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All Critics (33)
| Top Critics (14)
| Fresh (12)
| Rotten (21)
By the time we reached the climactic and fantastically over-the-top showdown, I realized that while the characters were indeed trying to corner the market on smoldering glances, faux-Shakespearean proclamations and in-your-face symbolism.
As good-looking as the movie and its stars are, "Ardor," whose title refers to a literal state of burning, never manages to catch fire.
"Ardor" lacks tension, maybe because the actors are playing archetypes: Little is said, and there are few surprises.
Here is a movie that ends with a can't-miss scenario - a siege on a farmhouse in which the heroes are vastly outnumbered and outgunned - yet still fails to ever quicken your pulse.
A densely atmospheric, Sergio Leone-steeped western that ultimately proves too reverential for its own good.
Much of this movie is bewilderingly slow, while the big action scenes are mostly unbelievable.
It's much better once the action gets going, as Bernal and Braga escape into the jungle and slowly turn the tables on their pursuers.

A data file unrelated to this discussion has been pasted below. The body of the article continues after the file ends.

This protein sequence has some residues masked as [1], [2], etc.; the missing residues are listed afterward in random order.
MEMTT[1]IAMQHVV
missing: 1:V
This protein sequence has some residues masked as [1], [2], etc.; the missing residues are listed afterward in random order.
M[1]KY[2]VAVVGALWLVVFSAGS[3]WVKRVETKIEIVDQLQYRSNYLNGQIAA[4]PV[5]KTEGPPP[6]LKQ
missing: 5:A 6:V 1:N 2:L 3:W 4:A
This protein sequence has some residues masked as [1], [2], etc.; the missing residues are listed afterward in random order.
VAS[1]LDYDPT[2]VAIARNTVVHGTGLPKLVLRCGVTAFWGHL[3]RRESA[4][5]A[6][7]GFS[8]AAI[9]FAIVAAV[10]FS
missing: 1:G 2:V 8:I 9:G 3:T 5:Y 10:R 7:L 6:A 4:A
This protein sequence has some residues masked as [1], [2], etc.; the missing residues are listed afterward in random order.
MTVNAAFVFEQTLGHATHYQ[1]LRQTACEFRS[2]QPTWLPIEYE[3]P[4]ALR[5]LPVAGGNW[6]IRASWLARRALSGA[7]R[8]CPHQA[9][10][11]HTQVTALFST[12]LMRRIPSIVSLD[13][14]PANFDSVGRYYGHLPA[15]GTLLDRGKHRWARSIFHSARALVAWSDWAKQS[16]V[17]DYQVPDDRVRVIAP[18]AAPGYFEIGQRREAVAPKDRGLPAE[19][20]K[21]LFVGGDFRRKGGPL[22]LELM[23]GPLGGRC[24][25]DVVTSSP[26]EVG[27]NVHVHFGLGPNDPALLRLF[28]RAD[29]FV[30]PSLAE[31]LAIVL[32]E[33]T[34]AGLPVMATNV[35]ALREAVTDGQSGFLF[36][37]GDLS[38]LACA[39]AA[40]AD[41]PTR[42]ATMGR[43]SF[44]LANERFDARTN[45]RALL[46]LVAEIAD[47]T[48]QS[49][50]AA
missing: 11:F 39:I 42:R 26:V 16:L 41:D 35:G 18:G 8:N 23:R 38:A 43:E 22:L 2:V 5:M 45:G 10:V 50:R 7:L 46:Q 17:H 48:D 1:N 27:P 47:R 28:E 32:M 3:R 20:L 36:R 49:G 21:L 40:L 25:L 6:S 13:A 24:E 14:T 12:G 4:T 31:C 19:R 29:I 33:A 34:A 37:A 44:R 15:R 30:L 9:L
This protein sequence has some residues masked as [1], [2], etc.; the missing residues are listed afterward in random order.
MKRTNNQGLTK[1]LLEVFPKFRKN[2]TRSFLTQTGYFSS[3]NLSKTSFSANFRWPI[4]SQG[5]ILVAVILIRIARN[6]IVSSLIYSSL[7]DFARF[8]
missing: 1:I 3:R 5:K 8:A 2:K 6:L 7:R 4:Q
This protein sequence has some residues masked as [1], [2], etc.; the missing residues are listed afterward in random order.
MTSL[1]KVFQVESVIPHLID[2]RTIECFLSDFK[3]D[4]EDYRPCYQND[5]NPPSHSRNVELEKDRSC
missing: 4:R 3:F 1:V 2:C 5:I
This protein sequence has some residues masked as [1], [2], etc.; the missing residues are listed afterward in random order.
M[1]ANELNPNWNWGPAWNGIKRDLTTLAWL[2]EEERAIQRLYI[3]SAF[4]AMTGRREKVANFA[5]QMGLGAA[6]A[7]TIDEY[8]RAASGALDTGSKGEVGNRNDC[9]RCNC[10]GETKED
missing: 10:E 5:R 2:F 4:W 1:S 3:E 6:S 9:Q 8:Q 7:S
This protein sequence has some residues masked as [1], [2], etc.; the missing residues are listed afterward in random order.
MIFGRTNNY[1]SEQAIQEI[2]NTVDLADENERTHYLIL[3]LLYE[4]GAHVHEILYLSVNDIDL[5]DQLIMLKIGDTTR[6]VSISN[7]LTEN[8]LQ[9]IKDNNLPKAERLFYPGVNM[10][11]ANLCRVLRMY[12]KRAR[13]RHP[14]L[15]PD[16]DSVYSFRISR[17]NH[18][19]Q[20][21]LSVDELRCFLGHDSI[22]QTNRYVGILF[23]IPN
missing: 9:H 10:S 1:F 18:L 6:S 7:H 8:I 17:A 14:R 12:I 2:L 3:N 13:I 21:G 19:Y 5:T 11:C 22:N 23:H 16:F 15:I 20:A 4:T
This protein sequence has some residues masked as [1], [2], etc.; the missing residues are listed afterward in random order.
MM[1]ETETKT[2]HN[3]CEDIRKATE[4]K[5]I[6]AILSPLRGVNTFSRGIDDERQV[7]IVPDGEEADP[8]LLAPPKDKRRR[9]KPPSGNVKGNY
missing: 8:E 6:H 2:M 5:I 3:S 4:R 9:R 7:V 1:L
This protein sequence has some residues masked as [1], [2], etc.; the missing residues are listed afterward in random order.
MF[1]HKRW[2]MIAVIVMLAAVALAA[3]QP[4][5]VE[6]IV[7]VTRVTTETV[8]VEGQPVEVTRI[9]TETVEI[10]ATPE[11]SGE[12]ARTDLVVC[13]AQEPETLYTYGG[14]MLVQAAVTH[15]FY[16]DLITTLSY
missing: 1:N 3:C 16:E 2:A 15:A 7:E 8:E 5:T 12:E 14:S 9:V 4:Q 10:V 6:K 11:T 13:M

[Ardor] is so stylized and over-the-top, that it's hard to take any serious message it might be aiming at with more than a grain of salt, which is a shame.
A strong exercise in genre, but one constricted by its chosen syntax and semantics rather than one that reconfigures and complicates them.
Fendrik's attempt to stage cat-and-mouse violence as a hypnagogic trip results in a few brief moments of strange magic, but Ardor too often slips into full-on sleep mode.
Ardor is essentially George Stevens' Shane set in wettest Argentina, with the distractingly handsome Gael García Bernal in the Alan Ladd role.
Magical realism meets agrarian guerrilla warfare in a tropical political thriller. As aborigine rainforest resistance with help from a mythical half jaguar guerrilla warrior turning up, goes toe to toe with corporate mercenaries pushing them off the land.
There are no featured reviews for Ardor at this time.
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